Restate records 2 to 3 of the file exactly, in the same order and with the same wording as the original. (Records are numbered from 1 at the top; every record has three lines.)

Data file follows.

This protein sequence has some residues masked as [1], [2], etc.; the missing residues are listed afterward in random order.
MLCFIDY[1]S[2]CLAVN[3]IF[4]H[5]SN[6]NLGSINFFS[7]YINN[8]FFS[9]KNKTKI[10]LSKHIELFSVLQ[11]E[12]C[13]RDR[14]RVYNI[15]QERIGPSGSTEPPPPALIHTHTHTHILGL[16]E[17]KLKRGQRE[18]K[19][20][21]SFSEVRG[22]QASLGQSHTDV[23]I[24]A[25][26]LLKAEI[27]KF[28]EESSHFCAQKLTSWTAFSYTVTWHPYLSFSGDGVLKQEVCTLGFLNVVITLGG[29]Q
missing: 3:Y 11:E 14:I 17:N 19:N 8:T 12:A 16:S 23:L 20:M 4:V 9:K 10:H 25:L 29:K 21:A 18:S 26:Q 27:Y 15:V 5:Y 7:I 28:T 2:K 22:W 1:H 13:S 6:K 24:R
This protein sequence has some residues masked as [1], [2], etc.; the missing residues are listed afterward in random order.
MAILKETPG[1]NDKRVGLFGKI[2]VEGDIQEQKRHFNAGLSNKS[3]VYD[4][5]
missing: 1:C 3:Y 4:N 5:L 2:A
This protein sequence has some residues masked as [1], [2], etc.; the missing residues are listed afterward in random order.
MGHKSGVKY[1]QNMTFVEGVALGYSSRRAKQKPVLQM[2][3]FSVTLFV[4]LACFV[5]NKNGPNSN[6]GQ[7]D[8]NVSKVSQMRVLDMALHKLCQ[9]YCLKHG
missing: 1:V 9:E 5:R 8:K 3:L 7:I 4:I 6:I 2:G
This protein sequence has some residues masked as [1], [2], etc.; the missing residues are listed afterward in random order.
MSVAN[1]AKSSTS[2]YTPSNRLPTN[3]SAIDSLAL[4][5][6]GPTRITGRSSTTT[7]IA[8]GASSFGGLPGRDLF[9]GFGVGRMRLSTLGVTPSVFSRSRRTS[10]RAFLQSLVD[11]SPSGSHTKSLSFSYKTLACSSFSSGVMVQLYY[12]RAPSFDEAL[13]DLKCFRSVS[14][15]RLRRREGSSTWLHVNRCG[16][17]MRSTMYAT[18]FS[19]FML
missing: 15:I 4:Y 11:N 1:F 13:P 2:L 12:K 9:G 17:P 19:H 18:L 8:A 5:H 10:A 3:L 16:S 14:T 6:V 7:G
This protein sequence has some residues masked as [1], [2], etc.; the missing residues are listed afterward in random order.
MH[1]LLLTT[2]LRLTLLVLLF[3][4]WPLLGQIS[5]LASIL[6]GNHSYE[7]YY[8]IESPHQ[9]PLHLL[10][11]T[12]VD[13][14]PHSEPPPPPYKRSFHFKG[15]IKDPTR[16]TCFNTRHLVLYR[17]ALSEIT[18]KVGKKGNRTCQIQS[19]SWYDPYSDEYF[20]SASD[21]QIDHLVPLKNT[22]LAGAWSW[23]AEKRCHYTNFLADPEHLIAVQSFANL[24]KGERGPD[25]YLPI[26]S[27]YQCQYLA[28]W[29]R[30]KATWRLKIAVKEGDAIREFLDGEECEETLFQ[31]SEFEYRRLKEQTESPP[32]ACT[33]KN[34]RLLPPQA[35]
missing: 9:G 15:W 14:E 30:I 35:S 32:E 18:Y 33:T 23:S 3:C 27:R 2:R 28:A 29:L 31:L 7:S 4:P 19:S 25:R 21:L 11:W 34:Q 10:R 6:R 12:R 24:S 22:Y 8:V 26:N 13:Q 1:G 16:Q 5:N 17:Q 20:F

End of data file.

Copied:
This protein sequence has some residues masked as [1], [2], etc.; the missing residues are listed afterward in random order.
MAILKETPG[1]NDKRVGLFGKI[2]VEGDIQEQKRHFNAGLSNKS[3]VYD[4][5]
missing: 1:C 3:Y 4:N 5:L 2:A
This protein sequence has some residues masked as [1], [2], etc.; the missing residues are listed afterward in random order.
MGHKSGVKY[1]QNMTFVEGVALGYSSRRAKQKPVLQM[2][3]FSVTLFV[4]LACFV[5]NKNGPNSN[6]GQ[7]D[8]NVSKVSQMRVLDMALHKLCQ[9]YCLKHG
missing: 1:V 9:E 5:R 8:K 3:L 7:I 4:I 6:I 2:G